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LCA Case Studies

Flexible packaging offers a number of sustainability benefits throughout the entire life cycle of the package when compared to other package formats including: material/resource efficiency; lightweight/source reduction; transportation benefits due to inbound format and lightweight nature; shelf life extension; reduced materials to landfill; high product-to-package ratio; and beneficial life cycle metrics. 

These benefits are detailed in the FPA's recent report on sustainable packaging, A Holistic View of the Role of Flexible Packaging in a Sustainable World. FPA commissioned PTIS, LLC to provide a holistic view on the sustainability benefits that flexible packaging offers; provide foresight into future sustainability implications for flexible packaging; and develop six Life Cycle Assessment (LCA) case studies comparing flexible packaging to other packaging formats across a range of products. An LCA is a method for characterizing impacts associated with the sourcing, manufacturing, distributing, using and disposing of a product or product system.

For the report, six different LCA case studies were developed using the EcoImpact-COMPASS® LCA software, which allows for quick life cycle comparisons between different package formats. The case studies include packaging for baby food, cat litter, ground coffee, laundry detergent pods, motor oil, and single serve juice flavored beverages. The results from the case studies show that flexible packaging has more preferable environmental attributes for carbon impact, fossil fuel usage, water usage, product-to-package ratio, as well as material to landfill, when compared to other package formats.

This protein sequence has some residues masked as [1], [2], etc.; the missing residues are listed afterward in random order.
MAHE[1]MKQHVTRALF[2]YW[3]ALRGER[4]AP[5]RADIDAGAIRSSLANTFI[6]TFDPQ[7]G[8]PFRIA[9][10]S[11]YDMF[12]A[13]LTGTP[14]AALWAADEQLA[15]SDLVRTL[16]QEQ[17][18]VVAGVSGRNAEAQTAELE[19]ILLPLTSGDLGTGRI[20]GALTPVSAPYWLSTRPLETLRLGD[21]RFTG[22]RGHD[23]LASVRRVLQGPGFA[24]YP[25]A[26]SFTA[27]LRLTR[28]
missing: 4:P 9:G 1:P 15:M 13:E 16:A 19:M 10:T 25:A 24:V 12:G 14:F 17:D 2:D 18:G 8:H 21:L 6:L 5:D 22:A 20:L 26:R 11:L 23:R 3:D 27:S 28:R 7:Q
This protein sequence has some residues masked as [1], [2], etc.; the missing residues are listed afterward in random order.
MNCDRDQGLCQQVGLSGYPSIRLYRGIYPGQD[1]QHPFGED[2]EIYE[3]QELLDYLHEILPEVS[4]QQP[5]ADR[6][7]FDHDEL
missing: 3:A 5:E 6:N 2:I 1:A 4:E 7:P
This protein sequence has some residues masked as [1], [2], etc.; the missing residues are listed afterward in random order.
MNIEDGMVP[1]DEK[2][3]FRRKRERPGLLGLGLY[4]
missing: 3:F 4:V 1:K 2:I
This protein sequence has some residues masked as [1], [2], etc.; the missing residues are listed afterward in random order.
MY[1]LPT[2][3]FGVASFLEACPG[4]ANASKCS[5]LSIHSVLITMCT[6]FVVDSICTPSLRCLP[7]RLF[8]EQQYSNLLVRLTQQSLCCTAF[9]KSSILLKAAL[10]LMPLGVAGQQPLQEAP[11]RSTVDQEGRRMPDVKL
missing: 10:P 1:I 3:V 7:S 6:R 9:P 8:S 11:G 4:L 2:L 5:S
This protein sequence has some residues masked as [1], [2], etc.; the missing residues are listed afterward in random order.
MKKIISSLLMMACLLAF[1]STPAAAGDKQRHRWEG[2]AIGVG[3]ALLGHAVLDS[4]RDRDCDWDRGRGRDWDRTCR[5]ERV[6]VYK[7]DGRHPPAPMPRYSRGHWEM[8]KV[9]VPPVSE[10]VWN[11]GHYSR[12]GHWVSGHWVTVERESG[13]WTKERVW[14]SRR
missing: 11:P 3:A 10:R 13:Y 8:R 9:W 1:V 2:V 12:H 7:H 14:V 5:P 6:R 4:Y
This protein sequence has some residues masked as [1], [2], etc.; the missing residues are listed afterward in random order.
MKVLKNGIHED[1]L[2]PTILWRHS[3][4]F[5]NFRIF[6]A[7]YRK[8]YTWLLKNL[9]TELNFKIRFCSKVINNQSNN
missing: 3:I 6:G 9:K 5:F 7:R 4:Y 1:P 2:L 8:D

Coffee Stand-Up Flexible Pouches

CoffeePouch

Ground coffee is a popular beverage and is packaged in a variety of formats. For the LCA study, the popular package formats that were evaluated include: a stand-up flexible pouch – 340g (12.0 oz.); a steel can – 226.8g (8.0 oz.); and a plastic canister – 306g (10.8 oz.). 

When considering the different coffee format structures from a carbon impact, water consumption, and material disposal position, the stand-up flexible pouch results in a more favorable environmental outcome than the other package formats by a wide margin. This is largely due to the reduced amount of material being used, as well as the favorable product-to-package ratio that the stand-up flexible pouch format provides. 

Click here to view the full case study.

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